And then I got the flu! And it was terrible! And it still is terrible!
But the unifying link is that Barry was fantastic in both situations.
We left for Yosemite on Sunday, February 25. We'd made the reservations back in December; it was my idea, and Barry had to be talked into it a bit at first. Then we'd spent December, January, and early February buying a lot of warm clothes to prepare for the trip, and worrying about whether we'd freeze to death. I started tracking weather reports from Yosemite Valley (it's important to search specifically for Yosemite Valley, because the weather in other parts of Yosemite can be very different) and following webcams that showed views from near our campground. I had reserved campsite #1 in Upper Pines Campground in Yosemite Valley. A week before the trip, I packed my pets and most of my camping stuff into my car and went to Barry's house, so Barry and I could spend the subsequent week packing whatever was left to be packed (most notably, Barry's clothes and all our food) together at his house. In the final week, I read on an official Yosemite blog that people hiking at middle elevations in Yosemite should wear ice cleats, so Barry mail-ordered us some last-minute ice cleats. A few days after that, Yosemite announced that it was closing the Mist Trail for the winter - it turns out they normally do this every winter, but they hadn't done it this week until a few days before our visit because they hadn't gotten much snow at all this winter until a few days before our visit. The Mist Trail, otherwise known as the trail up Nevada-Vernal Falls, was the main trail I had been planning to hike on with Barry, so having to cancel that hike derailed my plans significantly. There was a detour available that would still have allowed us to see the tops of both Vernal Falls and Nevada Falls, but it was a substantially longer hike, and I felt that if we were going to make such a long hike, it ought not to be just for the sake of seeing something that we'd be able to see on a much shorter hike if the weather were different. So I just brought a list with us of various possible hikes and figured we'd decide after we got there exactly what we felt like doing.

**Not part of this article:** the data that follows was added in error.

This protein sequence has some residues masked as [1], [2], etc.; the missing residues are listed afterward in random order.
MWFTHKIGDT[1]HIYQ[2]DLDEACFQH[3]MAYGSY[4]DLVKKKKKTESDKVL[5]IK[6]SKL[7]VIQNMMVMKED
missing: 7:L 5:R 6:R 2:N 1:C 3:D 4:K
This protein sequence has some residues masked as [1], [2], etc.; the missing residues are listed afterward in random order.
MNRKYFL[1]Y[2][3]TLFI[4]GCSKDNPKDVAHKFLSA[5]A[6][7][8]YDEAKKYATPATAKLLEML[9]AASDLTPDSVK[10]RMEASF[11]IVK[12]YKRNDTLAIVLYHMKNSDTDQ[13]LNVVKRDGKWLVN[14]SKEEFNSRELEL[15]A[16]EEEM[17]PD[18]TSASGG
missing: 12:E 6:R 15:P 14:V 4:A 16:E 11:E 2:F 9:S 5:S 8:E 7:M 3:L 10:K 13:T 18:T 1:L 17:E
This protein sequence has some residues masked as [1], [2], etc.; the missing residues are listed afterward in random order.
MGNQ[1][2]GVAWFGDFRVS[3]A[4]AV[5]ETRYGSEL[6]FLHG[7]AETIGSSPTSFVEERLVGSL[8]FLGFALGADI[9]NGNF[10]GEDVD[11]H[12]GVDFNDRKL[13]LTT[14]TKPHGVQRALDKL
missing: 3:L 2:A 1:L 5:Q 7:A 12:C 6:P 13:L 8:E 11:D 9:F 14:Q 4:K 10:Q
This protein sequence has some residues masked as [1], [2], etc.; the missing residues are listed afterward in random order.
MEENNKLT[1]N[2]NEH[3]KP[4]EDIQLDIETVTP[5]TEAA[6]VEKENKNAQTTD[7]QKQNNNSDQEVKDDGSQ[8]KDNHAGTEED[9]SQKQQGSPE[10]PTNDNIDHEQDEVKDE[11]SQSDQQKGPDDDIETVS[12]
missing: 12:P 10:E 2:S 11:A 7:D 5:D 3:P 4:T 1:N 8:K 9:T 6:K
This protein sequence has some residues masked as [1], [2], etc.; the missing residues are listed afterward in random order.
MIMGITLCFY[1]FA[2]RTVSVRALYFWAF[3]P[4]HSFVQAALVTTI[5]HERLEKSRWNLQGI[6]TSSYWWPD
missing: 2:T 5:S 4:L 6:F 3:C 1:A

We packed the car on Saturday night with everything but the ice chest and Barry's hydration pack, which he wanted to fill before we left "so we'll have something to drink if you flip the car on an icy road and we're stranded." Then we got on the road first thing Sunday morning, leaving the pets in the care of Barry's parents. We took Highway 140 to the Arch Rock entrance because it's the lowest-lying entrance and therefore least likely to require putting snow chains on the car. (The entrance that I'm more used to taking is the Big Oak Flat entrance on Highway 120, which would have been a shorter drive.) The drive on Highway 140 was remarkably uneventful; compared to the steep cliffs on Highway 120, this seemed like a leisurely stroll, even when there did end up being a little snow and ice on the roads. Barry later commented that it had been a relaxing drive. We stopped for gas in Mariposa and began seeing snow on the roads almost immediately afterward: I pointed out snow on the distant mountaintops and a second later realized there was also snow by the side of the road.
We arrived in Upper Pines at about 1:30, only to discover that someone else's tent (but not their vehicle) was still in campsite #1. Campsite #1's inhabitants were supposed to have left by noon, but they had not. We flagged down a park ranger for help and got reassigned to campsite #111. I was a bit irritated about this, because I had spent time looking at the campground map back in December and trying to pick out the nicest campsite for us, and I had specifically preferred #1 because it had few neighbors and was located just across the road from the river. "Campsite #111 is actually, in my opinion, a little better of a campsite," said the ranger. I think he just uses that line to placate everyone, because I couldn't see anything distinctive about #111 at all. But it wasn't worth arguing over, so we accepted #111. It did at least feature a substantial piece of ground that was not covered by snow, so we pitched our tent in that spot.